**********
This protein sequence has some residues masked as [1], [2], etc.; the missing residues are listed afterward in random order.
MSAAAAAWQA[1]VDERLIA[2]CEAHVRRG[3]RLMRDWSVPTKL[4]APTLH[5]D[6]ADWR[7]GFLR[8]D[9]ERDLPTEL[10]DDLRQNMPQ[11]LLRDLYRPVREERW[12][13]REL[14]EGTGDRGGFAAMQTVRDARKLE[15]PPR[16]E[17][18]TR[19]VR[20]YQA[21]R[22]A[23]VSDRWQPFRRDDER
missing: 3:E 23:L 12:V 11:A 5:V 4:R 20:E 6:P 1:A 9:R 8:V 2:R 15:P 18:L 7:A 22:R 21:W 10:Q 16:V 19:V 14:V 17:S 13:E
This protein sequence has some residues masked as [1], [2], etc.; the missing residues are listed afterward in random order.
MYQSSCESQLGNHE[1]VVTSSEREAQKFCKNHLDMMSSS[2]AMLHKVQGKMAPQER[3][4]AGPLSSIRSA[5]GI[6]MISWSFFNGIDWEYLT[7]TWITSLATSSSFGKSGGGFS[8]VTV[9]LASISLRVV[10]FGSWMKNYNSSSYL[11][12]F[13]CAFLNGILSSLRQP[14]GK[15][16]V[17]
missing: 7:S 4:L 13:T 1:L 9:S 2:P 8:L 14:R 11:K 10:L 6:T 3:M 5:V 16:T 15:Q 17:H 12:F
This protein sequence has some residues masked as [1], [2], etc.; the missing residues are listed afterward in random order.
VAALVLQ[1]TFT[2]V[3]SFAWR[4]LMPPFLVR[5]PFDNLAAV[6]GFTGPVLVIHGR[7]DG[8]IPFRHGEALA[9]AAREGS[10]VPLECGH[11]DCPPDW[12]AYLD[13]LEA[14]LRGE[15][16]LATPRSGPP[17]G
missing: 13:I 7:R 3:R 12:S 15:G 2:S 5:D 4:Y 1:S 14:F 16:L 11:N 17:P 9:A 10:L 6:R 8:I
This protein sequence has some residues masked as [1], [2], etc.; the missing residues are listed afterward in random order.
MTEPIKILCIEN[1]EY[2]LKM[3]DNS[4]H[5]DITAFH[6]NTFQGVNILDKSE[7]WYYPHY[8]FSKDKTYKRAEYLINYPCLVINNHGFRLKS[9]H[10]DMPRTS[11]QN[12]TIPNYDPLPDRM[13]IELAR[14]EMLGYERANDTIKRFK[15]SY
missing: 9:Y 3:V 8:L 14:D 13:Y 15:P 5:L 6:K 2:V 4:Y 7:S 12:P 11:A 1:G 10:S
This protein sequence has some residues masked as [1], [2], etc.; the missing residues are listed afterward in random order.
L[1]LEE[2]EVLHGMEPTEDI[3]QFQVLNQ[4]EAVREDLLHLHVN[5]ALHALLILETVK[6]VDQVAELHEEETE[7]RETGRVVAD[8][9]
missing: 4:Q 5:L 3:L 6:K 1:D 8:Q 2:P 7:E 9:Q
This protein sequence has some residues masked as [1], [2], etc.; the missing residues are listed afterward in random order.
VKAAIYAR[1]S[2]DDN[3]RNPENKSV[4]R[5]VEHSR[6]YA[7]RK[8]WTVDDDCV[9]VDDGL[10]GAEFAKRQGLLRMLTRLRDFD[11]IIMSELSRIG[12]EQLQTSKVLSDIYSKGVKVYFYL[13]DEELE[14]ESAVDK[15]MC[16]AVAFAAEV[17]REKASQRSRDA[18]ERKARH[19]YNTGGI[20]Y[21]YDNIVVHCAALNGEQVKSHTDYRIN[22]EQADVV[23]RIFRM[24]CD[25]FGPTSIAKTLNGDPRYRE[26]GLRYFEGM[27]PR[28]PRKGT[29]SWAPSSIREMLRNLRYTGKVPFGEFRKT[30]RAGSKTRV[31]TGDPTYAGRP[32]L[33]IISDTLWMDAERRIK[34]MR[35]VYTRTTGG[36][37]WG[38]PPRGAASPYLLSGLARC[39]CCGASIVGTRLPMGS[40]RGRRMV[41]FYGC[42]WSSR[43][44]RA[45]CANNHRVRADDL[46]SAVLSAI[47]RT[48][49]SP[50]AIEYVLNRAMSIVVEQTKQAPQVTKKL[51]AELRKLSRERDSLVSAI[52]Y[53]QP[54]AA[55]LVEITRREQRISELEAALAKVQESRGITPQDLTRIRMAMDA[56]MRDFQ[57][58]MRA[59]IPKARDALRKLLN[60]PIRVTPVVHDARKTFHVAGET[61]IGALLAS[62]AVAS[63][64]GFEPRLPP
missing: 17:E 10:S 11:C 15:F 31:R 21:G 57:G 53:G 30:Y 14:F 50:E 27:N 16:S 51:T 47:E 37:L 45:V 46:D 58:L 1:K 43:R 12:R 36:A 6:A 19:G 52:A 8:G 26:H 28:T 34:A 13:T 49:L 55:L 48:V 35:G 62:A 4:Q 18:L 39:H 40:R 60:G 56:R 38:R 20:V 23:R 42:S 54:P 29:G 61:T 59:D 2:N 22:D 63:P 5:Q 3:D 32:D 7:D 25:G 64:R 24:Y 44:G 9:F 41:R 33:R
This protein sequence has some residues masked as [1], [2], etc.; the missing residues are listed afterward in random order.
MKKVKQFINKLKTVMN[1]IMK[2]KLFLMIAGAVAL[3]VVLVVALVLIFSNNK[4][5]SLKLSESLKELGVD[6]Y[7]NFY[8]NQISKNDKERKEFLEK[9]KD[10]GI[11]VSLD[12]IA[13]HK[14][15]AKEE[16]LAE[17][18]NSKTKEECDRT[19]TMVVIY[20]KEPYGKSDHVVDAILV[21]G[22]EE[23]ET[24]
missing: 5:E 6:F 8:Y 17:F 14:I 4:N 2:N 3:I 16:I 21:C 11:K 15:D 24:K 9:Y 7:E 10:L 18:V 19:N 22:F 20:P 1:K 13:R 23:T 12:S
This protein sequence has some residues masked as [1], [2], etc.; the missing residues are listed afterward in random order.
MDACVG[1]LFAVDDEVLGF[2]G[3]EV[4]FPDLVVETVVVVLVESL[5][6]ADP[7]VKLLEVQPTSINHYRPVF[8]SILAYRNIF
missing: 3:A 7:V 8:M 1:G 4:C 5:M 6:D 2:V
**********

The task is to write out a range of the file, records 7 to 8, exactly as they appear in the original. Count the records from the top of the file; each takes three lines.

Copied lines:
This protein sequence has some residues masked as [1], [2], etc.; the missing residues are listed afterward in random order.
MKKVKQFINKLKTVMN[1]IMK[2]KLFLMIAGAVAL[3]VVLVVALVLIFSNNK[4][5]SLKLSESLKELGVD[6]Y[7]NFY[8]NQISKNDKERKEFLEK[9]KD[10]GI[11]VSLD[12]IA[13]HK[14][15]AKEE[16]LAE[17][18]NSKTKEECDRT[19]TMVVIY[20]KEPYGKSDHVVDAILV[21]G[22]EE[23]ET[24]
missing: 5:E 6:F 8:Y 17:F 14:I 4:N 2:N 3:I 16:I 21:C 11:K 15:D 24:K 9:Y 7:E 10:L 18:V 19:N 22:F 20:P 1:K 13:R 23:T 12:S
This protein sequence has some residues masked as [1], [2], etc.; the missing residues are listed afterward in random order.
MDACVG[1]LFAVDDEVLGF[2]G[3]EV[4]FPDLVVETVVVVLVESL[5][6]ADP[7]VKLLEVQPTSINHYRPVF[8]SILAYRNIF
missing: 3:A 7:V 8:M 1:G 4:C 5:M 6:D 2:V